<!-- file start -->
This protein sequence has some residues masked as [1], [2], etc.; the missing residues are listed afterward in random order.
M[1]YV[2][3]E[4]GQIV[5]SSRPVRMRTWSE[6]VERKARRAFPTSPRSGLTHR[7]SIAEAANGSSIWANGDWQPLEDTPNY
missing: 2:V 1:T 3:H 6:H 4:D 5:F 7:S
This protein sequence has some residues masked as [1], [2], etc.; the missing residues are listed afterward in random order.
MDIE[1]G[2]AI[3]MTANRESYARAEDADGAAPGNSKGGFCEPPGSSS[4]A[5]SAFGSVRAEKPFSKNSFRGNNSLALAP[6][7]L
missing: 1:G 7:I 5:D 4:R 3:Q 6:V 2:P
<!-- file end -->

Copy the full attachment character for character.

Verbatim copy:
This protein sequence has some residues masked as [1], [2], etc.; the missing residues are listed afterward in random order.
M[1]YV[2][3]E[4]GQIV[5]SSRPVRMRTWSE[6]VERKARRAFPTSPRSGLTHR[7]SIAEAANGSSIWANGDWQPLEDTPNY
missing: 2:V 1:T 3:H 6:H 4:D 5:F 7:S
This protein sequence has some residues masked as [1], [2], etc.; the missing residues are listed afterward in random order.
MDIE[1]G[2]AI[3]MTANRESYARAEDADGAAPGNSKGGFCEPPGSSS[4]A[5]SAFGSVRAEKPFSKNSFRGNNSLALAP[6][7]L
missing: 1:G 7:I 5:D 4:R 3:Q 6:V 2:P